A company that operates France’s national high-speed rail network is exploring possible involvement in Texas bullet trains.
“We’re here to listen, learn and evaluate,” Alain Leray, president and chief executive of SNCF America Inc., said Monday during a visit to downtown Fort Worth.
Leray and a colleague with SNCF, France’s state-owned railway company, attended a two-hour meeting of the Texas high-speed rail commission and later met privately with officials planning the project.
The high-speed rail commission was formed a little more than a year ago by the Texas Department of Transportation to plan for a possible bullet train network connecting Houston, Dallas, Arlington, Fort Worth, Austin and San Antonio.
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The Houston-to-Dallas portion is being vigorously pursued by Texas Central Railway, a company that would use technology from Japan’s JR Central Railway to set up a rail line with trains capable of traveling 220 mph. That group aims to open its service by 2021, using an estimated $10 billion in private investment funding, and is paying for its own federal environmental study.
But while the Japan-U.S. partnership is dominating the planning effort of the Houston-to-Dallas line, the possible creation of a high-speed rail system that would connect six or more of the state’s largest cities — including not only Houston and Dallas, but also Arlington, Fort Worth, Austin and San Antonio — is garnering interest from other investors.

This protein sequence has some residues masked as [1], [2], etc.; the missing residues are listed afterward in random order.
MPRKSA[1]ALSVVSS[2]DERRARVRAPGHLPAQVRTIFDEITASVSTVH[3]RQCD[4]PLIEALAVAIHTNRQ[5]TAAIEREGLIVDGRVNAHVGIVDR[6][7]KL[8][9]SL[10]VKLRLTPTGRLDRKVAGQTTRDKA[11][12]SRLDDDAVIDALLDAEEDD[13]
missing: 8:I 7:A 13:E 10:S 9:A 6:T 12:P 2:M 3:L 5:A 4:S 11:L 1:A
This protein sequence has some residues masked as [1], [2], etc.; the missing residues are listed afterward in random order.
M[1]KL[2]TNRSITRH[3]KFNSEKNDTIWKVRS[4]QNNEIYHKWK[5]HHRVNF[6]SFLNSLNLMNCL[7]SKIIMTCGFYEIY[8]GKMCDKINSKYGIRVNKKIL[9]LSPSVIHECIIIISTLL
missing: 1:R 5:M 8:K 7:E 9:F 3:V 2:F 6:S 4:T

Among them is SNCF, whose parent company operates Eurostar train service connecting Great Britain and France, with trains running under the English Channel in a “Channel Tunnel” — or “Chunnel,” as it is often called.
SNCF also operates trains throughout France and Monaco, including France’s well-known TGV high-speed rail service. The company also has several operations in the Western Hemisphere. A subsidiary of SNCF, Keolis, operates the Virginia Railway Express commuter line.
Leray is based in Maryland, but has traveled to Texas a handful of times in recent months to gauge the interest of the state’s residents and their elected leaders to build high-speed rail.
Leray said his firm’s emphasis is on providing high-speed rail services to multiple destinations, including downtown areas. That philosophy could be in contrast to that of the Japan-U.S. partnership, which is emphasizing only a point-to-point connection between Houston and Dallas.
Some critics say the proposed Houston-to-Dallas service will do little more than fill a void for airline service between the cities now that flight restrictions at Dallas’ Love Field have been removed, allowing Southwest Airlines to concentrate on long-distance service.
“Right now, all you have is a connection from outside Houston to Dallas,” Leray said. “My question is, is that what the people of Texas want?”